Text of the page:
Do You Have Artwork or Other Valuable Collectibles?

Important Financial Issues to Consider ~

By Herb White, MBA, CFP ~

Whether you have a stash of vintage comic books, paintings by noted artists or a collection of sports cars, have you taken the steps to preserve their value, lessen taxes on them and ensure their ongoing care? The transfer of your valuables and collectibles is an important part of estate planning. Consider what might happen without a plan for your treasured items.

A typical family scenario goes like this: Mr. and Mrs. Brown have been collecting valuable Western curios and paintings they have found at sales over the years and proudly display them in their home. Mr. Brown figures he will simply include them in his will, leaving the collection to his wife and eventually his children. He has not yet taken the step of assessing the value of these items, nor has he involved other family members in his decisions on dealing with them.

The consequences of not taking action to safeguard their collectibles can be huge. The Browns have failed to ask some important questions—

  • For starters, do our family members even want the curios? Will they have the knowledge and desire to care for them? That 17th century hobby horse could end up as a toy for the great-grandkids.
  • When they do name the beneficiaries in their will, the Browns need to be very specific here, listing each item and who will inherit what. This will help them avoid the potential for family discord. To be on the safe side, they should also identify primary and alternative beneficiaries, and keep the will up-to-date.
  • Might there be a smarter way to deal with these treasures? If the collection has value, perhaps the Browns should consider a museum or charitable organization. It would be a shame if the kids didn’t want to care for the items and just stuffed them in the attic or sold them off. Many other questions need to be asked. For instance, should the Browns keep the collection intact or will they need to sell some pieces to pay for their own expenses?
  • What if the Browns’ collection was extremely valuable—a sports car collection or priceless art? In this case, their options and decisions broaden. For instance, should they keep the collection in the family, gift it to a foundation or museum, or establish a family foundation that lends the collection to various museums?
  • For any valuables, have good records been kept to help ensure worth? For example, can the Browns prove the collection is authentic? The more supportive information they have on their collectibles, the better. Keeping good records regarding taxes and appraised value will help when assessing capital gains, gift and donation deduction amounts, and even insurance claims.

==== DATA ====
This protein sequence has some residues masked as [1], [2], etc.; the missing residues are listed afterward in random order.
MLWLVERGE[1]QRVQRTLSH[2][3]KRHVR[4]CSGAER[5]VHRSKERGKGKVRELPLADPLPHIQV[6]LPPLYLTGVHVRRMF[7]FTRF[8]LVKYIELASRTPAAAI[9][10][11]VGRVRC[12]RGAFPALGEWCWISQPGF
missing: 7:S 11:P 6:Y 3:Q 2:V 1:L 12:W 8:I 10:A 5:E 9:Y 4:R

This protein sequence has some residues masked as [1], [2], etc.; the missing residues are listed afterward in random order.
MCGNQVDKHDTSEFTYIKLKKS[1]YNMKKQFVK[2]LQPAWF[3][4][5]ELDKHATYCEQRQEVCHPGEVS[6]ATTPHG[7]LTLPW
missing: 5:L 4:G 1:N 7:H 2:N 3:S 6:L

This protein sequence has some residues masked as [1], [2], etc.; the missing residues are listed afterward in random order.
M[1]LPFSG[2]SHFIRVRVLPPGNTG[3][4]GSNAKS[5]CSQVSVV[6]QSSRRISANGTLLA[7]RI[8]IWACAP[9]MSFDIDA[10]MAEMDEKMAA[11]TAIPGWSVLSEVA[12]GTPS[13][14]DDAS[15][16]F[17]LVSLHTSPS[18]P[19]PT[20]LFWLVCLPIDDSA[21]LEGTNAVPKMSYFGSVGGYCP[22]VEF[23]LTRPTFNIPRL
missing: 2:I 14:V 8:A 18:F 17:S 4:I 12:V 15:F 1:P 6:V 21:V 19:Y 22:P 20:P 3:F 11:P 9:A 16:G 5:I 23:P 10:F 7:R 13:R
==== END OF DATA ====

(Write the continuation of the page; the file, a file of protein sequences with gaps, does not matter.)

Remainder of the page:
• They will need to consider estate taxes. The taxes can be minimized by passing along their property. By consulting with a tax advisor on this complex issue, they will learn about options, such as making a charitable gift of their collectibles that offers an immediate tax deduction.
  • The Browns should have sufficient liquidity to avoid a treasure having to be sold to raise fast cash. They can also ask about life insurance strategies to match the value of the donation.

No matter what approach you choose, it is important to communicate clearly with family members and other beneficiaries. Be sure to write down your wishes so there won’t be any misunderstandings down the road.

Also, be sure to take advantage of potential tax benefits and learn the best strategies to safeguard your valuable collection—large or small—by talking to a trusted financial or tax professional.

Herb White

Herb White

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Provided by courtesy of Herb White, MBA, CFP©, a CERTIFIED FINANCIAL PLANNER™ with Life Certain Wealth Strategies, 8400 E Prentice Ave, #715 Greenwood Village, Colorado,, (303) 793-3999. Securities and investment advisory services offered through Woodbury Financial Services, Inc. Member FINRA, SIPC and Registered Investment Advisor. Life Certain Wealth Strategies and Woodbury Financial Services are not affiliated entities.

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